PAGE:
Reply to
Gunner
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I hope to set up a vertical mill head on this unit, if anyone has
Congratulations. FYI that machine is the Toolmaker's version. You might want to post a wanted message on
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for the vertical head. I know of at least one regular there who recently had a complete one for sale ( recently = October 2003).
I have an original Nichols vise available.
Regards, Dave
Reply to
Dave Ficken
Wow, two hundred bucks. A steal.
I might suggest that the original poster simply try running it as a horizontal for a while, before he spents *too* much trouble fitting a vertical head.
Jim
================================================== please reply to: JRR(zero) at yktvmv (dot) vnet (dot) ibm (dot) com ==================================================
Reply to
jim rozen
I will use the ill as a horizontal but would like to fit a vertical head also. I have this head, and a 1-1/2 HP pump to run it.
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don't have a speed control yet.
Reply to
Wayne
Would a standard proportioning valve work? Sorry, I don't have one - just interested in the idea.
Reply to
Statics
Hi,
I have an extra nichols verticle head that I could part with. (Complete with driver)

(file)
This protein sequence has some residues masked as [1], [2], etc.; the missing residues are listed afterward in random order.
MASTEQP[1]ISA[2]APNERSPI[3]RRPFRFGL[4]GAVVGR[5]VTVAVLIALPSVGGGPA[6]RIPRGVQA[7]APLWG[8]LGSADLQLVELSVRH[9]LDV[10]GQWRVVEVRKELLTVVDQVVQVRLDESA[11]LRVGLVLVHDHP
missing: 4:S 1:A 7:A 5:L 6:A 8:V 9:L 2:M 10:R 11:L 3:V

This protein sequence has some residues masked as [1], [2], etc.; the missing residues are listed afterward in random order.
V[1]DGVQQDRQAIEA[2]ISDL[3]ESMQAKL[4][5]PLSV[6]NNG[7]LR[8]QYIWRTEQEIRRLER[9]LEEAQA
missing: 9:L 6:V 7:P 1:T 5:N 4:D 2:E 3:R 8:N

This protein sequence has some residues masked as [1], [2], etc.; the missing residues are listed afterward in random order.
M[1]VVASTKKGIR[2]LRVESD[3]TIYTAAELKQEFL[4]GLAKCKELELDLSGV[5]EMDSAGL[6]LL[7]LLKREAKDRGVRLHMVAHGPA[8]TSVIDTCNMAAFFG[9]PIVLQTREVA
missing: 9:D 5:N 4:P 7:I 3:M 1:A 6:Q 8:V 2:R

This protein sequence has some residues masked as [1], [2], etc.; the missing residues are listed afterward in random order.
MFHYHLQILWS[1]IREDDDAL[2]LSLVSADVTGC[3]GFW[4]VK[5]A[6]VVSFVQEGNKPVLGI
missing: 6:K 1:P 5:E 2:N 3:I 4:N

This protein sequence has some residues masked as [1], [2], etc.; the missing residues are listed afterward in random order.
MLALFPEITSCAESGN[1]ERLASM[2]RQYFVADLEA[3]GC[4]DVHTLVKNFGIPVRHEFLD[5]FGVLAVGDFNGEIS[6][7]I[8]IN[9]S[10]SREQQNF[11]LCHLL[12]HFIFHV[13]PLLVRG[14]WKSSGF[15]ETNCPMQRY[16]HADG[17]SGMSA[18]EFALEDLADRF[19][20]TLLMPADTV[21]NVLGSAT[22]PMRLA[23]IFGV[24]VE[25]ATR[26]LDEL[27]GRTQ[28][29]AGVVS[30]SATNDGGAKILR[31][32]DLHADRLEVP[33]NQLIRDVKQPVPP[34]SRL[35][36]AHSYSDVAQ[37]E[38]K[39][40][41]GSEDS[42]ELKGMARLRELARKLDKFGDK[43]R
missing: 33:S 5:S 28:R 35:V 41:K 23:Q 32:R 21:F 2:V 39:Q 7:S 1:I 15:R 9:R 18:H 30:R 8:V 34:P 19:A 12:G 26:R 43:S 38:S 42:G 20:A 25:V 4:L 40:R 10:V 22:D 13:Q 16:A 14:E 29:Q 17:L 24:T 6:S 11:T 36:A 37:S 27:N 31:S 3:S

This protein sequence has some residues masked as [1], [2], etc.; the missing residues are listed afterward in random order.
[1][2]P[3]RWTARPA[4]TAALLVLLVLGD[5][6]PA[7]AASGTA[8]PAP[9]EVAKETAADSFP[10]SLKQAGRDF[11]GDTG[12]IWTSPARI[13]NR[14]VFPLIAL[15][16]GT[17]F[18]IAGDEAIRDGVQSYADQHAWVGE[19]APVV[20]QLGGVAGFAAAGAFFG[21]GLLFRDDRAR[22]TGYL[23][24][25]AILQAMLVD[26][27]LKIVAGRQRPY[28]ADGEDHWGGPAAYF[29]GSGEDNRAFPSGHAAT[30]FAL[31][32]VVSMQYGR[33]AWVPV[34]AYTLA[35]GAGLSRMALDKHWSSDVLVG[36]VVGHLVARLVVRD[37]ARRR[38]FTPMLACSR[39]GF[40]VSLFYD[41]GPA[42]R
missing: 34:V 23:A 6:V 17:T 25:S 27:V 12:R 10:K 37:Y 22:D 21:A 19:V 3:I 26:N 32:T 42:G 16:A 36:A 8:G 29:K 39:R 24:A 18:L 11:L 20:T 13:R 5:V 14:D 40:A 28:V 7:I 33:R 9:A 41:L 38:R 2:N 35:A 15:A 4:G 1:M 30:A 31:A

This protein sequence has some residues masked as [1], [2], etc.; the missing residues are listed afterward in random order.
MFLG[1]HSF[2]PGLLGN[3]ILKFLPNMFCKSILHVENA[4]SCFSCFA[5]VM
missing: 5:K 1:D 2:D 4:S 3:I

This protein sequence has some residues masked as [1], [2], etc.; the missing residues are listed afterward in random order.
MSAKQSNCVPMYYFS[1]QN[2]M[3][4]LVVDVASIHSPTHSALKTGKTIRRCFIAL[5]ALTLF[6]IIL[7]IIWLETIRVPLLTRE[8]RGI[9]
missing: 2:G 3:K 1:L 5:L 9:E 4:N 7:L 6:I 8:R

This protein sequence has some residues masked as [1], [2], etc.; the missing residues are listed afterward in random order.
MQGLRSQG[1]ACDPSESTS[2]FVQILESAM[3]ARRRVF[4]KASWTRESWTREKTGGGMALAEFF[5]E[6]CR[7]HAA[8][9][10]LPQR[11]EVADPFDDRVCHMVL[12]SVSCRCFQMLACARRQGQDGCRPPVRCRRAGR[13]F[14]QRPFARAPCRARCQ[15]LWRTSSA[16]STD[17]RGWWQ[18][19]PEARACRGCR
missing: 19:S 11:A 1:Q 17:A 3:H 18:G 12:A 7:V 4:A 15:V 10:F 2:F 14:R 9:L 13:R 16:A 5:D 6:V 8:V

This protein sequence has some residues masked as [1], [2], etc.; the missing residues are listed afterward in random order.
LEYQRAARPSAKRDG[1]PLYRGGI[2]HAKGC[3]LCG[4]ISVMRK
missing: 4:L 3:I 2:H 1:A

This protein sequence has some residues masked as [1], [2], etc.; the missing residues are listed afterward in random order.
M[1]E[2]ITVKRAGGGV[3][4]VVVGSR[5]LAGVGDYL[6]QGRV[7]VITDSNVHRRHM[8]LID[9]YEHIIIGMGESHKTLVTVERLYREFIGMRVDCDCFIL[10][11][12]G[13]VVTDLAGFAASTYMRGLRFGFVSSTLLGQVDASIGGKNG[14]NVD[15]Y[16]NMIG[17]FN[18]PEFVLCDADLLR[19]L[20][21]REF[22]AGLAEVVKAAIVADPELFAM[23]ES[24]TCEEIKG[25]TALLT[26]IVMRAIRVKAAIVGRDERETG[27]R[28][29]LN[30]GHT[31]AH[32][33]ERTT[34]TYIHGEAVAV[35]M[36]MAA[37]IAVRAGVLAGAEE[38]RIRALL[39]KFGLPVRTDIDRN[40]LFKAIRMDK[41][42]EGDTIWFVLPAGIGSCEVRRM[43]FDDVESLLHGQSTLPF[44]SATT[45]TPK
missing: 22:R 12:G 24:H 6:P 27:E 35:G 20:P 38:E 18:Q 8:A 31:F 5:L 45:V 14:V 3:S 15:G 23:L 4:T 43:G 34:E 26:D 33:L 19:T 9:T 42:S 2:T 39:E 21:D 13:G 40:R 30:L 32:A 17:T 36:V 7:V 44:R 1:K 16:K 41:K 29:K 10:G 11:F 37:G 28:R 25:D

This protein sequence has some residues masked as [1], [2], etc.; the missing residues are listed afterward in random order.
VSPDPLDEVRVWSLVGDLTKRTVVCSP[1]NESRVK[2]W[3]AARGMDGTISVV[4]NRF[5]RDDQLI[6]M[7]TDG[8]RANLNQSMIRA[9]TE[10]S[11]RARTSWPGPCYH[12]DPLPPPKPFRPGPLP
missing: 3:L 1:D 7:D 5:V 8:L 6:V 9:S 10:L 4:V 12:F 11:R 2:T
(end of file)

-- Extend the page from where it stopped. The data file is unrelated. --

If you are interested, contact me.
Lee
Reply to
Lee Carlstrom
I should mention Lee is a gentleman that I trust.
Gunner
The two highest achievements of the human mind are the twin concepts of "loyalty" and "duty." Whenever these twin concepts fall into disrepute -- get out of there fast! You may possibly save yourself, but it is too late to save that society. It is doomed. " Lazarus Long
Reply to
Gunner
eBay auction number: 2593670208
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You got a good deal. (Other than as gunner mentioned, the overarm has been modified.) The overarm is just plain CRS of the proper diameter, and both the head and the support bearing clamp onto that. So it should be simple to replace.
Good points:
1) It has the newer style head, with the circular T-slot already present for mounting the standard vertical head. (I had to adapt mine, which is much older.)
2) It is the model which has both a Leadscrew and a lever feed for the X-axis. The lever feed can be seen dangling down just tot the left of the handwheel for the Y-axis. There is a half-nut under the right-hand end of the cable which you loosen and back out to use the lever feed (which is quite nice for some styles of work, while having the leadscrew and handwheel is nice for others).
3) It comes with at least one arbor, and several end-mill holders.
The normal vertical head for the machine is driven from an arbor which fits the horizontal spindle with a spline to drive the right-angle drive in the vertical head.
The thing is *heavy*. Mine arrived breaking its pallet, as it was applying weight on either side of the center bar, so I had to drive in some 4x4s on each side to give it some more stability before sliding it down a ramp from my pickup to the shop floor. (With *lots* of lines controlling the rate of slide -- just to be safe.)